4. Flexbox layout

Since fluids work on the percentage-based layout, few web designers don’t conclude it to be ideal because of flexibility issues. Therefore, they utilize flexbox, which is a CSS module that is more efficient in defining the layout in multiple elements. The best part is that it works perfectly even if the size of the elements is unknown.

Elements contained inside the flex container expand for filling in all the available free space and also shrinks for preventing any kind of overflow. These flex containers come with few robust functions as well such as justifying the content.

5. Responsive images

Responsive images follow the same concept as fluid layout and use dynamic units to control, create, and add width or height. Consider the following code:

img {
width: 100%;
}

Here, The % unit defines a single percentage of the dimensions of the viewport and ensures the image fits the screen. The main problem with this approach is that every user has to download the full-sized image, even on mobile.

Therefore, for serving the different versions scaled for different devices, an individual has to use the HTML srcset attribute in the image tag that specifies more image sizes to choose from.

<img srcset="large-img.jpg 1024w,
middle-img.jpg 640w,
small-img.jpg  320w"
src="small.jpg"
/>

If you are building the website on WordPress, then you don’t have to worry about this issue because WordPress automatically applies this functionality for all the images including the ones that are added in blog posts.

6. Speed

The loading speed of a website is one of the most important factors.to consider as a fast loading speed tends to enhance the user experience. Always ensure that while making a website responsive, it shouldn’t affect the loading speed of the website negatively. If your website gets slow, consider optimizing it for speed by using compressed images, deploying cache, minification, using short layouts, etc.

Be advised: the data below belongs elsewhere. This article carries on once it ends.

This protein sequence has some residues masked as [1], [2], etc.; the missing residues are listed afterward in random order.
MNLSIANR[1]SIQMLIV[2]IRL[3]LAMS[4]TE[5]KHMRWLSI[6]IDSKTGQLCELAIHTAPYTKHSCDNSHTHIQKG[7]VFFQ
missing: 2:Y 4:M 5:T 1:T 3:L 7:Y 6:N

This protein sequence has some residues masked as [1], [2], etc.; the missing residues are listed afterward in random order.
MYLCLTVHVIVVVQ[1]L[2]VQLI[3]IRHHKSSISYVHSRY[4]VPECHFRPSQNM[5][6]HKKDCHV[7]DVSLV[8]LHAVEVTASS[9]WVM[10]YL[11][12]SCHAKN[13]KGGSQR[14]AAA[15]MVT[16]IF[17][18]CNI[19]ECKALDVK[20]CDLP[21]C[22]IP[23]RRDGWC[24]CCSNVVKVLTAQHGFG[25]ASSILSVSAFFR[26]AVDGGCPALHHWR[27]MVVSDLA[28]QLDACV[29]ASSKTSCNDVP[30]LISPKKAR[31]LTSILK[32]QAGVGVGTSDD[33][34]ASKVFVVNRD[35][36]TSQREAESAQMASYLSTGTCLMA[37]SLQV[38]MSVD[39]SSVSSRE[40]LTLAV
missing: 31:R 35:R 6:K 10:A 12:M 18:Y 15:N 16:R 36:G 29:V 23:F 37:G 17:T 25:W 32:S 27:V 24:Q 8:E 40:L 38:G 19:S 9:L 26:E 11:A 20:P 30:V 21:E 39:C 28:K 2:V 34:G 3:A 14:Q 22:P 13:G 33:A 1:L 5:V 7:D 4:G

Steps to Make a Responsive Website

Building a responsive website is a cakewalk, and you can do the same by simply following the four steps mentioned below:

1. Structure the layout

Designing and structuring the layout along with deciding the proper navigation is the first and the most crucial step for making a website. In this stage, the navigation should also be defined properly and developers don’t have to focus on the website’s responsiveness. The major focus should be the website’s layout. For catalyzing the process, site owners can consider using website templates that are customizable or can opt for a prototyping tool for quickly finishing the wireframe of the website.

2. Use HTML and CSS for responsiveness

After creating the structure, developers have to use HTML and CSS to make customizations and add elements to the website. In this stage, users have to focus on responsive layout and write code accordingly. Adding several classes, sizes, and codes through the back-end will help create responsive web designs. 

1. Set media query range

The very first step, to begin with, is setting up the query ranges that depend on the website’s design. For example, the following media queries will be used for Bootstrap standards:

  • 576px for mobile devices
  • 768px for tablets
  • 992px for desktops
  • 1200px for televisions

2. Create a CSS grid layout